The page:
Today was a good teaching day.
This doesn’t mean that my classroom activities were particularly successful or lively, but rather that by engaging in the teaching-learning relationship, the tight bind of procrastination was, for some hours, magically dissolved. Today, sitting and drinking tea with two of the women I am currently teaching after class proved to be one of the highlights of my week, and on the walk home I was buoyed up by the thoughts of all the things I wanted to research and write about following our conversation.
It was a salutary reminder to me of how much our interactions as students and teachers affect our tendency to procrastinate or, conversely, to have that expansive feeling of wanting to know more, to think deeper and to write about it all. During the walk home I tried to reflect on what those teachers did for me in order to try to understand something about the experience I had of being, once again, enabled to do my work–this time through an encounter with my students, rather than with my teachers. When I look back at my own history as a scholar, I see a person who slowly learned to procrastinate, not a person who was always ‘lazy’ or ‘unmotivated’.
One formative scholarly experience for me was simultaneously taking a seventeenth-century prose and poetry class and an honours Shakespeare seminar with the same professor. I had probably never worked so hard in my entire undergraduate career as I did that year — learning to use the microfiche so I could read still unpublished seventeenth-century prose narratives, researching unfamiliar historical and literary concepts so that I could present them to my classmates, reading and re-reading everything I was studying so that I could do the analysis expected of me. It did not turn me into a seventeenth-century specialist or give me the best grades on my transcript, but I enjoyed that year so much because of the taste it gave me of being a scholar. I worked because I wanted to be able to take part in the conversation with my professor and my peers.
And that conversation took place everywhere. That professor invited us into his home and we ate treats that he and his wife had prepared for us. We also spent many an hour in his office outside class meetings, watching adaptations of Shakespeare–sometimes accompanied by his young children who were on campus for the afternoon.
I took that experience with me to grad school, where I thought that I would be entering into a permanent state of scholarly bliss–where still more work would be required, but the conversation about literature would also expand to fill the heavens of my little world. There were some wonderful experiences in grad school, but the climax of this scholarly bliss was probably the end of my years as a master’s student and the early years of my doctoral studies, after which things began to change again.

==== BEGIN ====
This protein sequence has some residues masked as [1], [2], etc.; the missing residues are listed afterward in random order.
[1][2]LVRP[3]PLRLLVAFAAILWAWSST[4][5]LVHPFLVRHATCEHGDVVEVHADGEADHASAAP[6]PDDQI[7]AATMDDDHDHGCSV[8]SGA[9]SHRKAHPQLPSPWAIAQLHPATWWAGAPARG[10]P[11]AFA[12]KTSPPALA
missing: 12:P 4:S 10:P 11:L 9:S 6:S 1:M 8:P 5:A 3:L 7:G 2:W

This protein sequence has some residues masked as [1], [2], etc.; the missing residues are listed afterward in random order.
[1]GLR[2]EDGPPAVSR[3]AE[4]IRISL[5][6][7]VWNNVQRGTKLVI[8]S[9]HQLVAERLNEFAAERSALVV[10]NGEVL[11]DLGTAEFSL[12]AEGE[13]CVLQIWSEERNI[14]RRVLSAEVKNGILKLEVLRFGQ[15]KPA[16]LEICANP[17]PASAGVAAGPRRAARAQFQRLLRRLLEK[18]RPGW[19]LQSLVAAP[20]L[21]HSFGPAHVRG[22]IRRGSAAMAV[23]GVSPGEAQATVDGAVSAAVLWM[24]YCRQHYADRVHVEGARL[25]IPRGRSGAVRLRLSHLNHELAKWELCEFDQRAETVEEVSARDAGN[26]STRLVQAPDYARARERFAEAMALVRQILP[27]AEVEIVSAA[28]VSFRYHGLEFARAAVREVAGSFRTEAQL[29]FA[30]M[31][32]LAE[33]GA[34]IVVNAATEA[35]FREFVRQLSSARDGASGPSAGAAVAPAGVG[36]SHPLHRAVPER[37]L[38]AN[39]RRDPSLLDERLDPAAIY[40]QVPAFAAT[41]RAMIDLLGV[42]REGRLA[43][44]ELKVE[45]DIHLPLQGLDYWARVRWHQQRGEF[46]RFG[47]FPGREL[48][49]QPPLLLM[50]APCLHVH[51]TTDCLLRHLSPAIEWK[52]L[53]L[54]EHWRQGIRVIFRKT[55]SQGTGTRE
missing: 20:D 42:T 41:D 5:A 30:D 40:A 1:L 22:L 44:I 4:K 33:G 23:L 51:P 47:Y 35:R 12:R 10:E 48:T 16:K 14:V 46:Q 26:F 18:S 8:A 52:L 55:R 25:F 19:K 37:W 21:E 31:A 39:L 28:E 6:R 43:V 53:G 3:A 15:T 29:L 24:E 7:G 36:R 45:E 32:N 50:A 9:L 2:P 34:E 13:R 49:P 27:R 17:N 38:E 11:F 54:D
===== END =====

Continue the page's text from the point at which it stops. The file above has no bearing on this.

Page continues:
In the mid to late years of my doctoral studies I was, for various reasons, very much alone and without any contact with my peers or any other academics. It genuinely seemed to me that there was no one to have a conversation with. And the conversations themselves changed. Suddenly, every time I did meet an academic we talked about the job search, our prospects, where we were publishing, whether we had attended the right conferences and whether we were networking with the right people. The writing work especially became harder and harder as it became more and more disconnected from live, human relations.
When I began to teach I found it a tremendous relief to get back to talking about literature and literary theory. I enjoyed teaching because it, once again, seemed to open up the possibility of having long, slow conversations about books and ideas.
That is, I enjoyed it until I realized that, especially in North America, my students were not particularly interested in literature, or in examining the details of how a narrative is constructed. I am very fond of many of the young people I teach as people, but spending my days fruitlessly trying to convince them of the merits of studying literature does not leave much time to talk about the literature itself.
Somewhere along the way, the conversation I was so excited to join seems to have become difficult to locate. But just as a handful of my teachers cleared a space for the conversation–showed me what it could be–so too, a handful of my students every year show me that the space still exists. Every year, there are one or two faces that I recognize are longing to join the conversation too.
Days like today, when I have the opportunity to sit and drink tea and talk about the value and effects of literature on our lives, I feel incredibly grateful for the work I have. And I feel particularly grateful for the ways in which those live conversations with my students encourage me to keep trying to get back to the person I was when I first became a scholar.
For that reason, I want to say thank you to those whose teaching and learning has been invaluable to me. To my teachers, thank you for fostering in me a joyous sense of ability to join the conversation. To my students, thank you for generously allowing me to enter into conversation with you.
Thank you: Leigha Bailey, Greg Blue, Luke Carson, Jess Cloutier, Ron Cooley, Deleone Downes, Cameron Duder, Robert Eaglestone, Emilie Fournier, Joel Guillemette, Smaro Kamboureli, Mary Laur, Tad Lemieux, Yashoda Maharaj, Kristina Maki, Shannon McComb, Somdeep Sen, Emmett Turkington, Brendan Vidito, Elizabeth Vibert and Soile Ylivuori.